I promise, I had no Afrocentric notions of Nigeria as “the Motherland.” I knew full well that there was a massive ocean and centuries separating African-Americans from Africans. I had no romantic hopes of being embraced warmly as a sister who had come back. I had an inkling that people might question my racial identity, but I had no idea that I would be white here.
I didn’t realize that I would be called ‘Oyinbo’ by bus conductors, taxi drivers, drummers at parties, and passersby. I didn’t foresee that children would stare and point at me, or that a teenage girl would ask my host-sister “Why don’t you take her in a taxi? White people’s legs aren’t made for walking.” I would have never imagined that a guy would hit on me by saying he needed some white skin to cure his black headache!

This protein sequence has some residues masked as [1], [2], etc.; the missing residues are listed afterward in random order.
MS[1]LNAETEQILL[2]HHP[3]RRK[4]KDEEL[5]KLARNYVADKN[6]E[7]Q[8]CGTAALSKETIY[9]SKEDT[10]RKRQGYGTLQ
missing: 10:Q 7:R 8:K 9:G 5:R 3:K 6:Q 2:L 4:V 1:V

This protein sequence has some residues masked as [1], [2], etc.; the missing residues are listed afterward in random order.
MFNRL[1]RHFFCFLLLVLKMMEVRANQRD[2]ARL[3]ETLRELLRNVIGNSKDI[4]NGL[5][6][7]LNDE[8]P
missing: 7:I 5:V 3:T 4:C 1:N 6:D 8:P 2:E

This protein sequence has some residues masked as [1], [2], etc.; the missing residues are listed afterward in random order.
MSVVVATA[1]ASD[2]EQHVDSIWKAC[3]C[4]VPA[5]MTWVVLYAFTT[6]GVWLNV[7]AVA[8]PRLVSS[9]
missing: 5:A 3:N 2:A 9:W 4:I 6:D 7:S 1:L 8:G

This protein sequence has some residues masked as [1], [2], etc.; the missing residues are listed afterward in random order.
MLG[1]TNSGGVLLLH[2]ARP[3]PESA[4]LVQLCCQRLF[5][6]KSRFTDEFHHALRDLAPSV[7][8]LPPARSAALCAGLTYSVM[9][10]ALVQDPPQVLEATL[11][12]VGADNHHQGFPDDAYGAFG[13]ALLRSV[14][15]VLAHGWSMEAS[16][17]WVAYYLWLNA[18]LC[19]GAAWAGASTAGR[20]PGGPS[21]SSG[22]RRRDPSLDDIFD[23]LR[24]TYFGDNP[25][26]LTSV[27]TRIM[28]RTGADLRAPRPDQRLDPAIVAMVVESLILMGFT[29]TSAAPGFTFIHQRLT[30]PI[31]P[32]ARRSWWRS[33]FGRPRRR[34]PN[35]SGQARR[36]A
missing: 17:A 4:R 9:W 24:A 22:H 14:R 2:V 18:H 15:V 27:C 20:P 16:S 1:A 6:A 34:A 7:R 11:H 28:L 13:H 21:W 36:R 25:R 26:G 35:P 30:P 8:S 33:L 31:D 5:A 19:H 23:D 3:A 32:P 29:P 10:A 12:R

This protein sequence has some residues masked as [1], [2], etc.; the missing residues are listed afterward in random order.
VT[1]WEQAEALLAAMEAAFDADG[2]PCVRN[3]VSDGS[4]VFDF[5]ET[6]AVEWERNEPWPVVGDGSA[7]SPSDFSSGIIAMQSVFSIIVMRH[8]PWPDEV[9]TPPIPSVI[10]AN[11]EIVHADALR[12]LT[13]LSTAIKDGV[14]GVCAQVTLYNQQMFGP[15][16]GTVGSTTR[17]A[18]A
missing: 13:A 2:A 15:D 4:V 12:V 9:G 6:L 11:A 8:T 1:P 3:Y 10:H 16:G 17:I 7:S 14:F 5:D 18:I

It’s a mind trip when you’re in a place where how you identify yourself is the exact opposite of how people identify you; when how they identify you negates your background and experiences and places you in the privileged category that you and your family have been subjugated by for your entire life. How does one negotiate that?
Posted By Erica Williams
Posted Apr 9th, 2007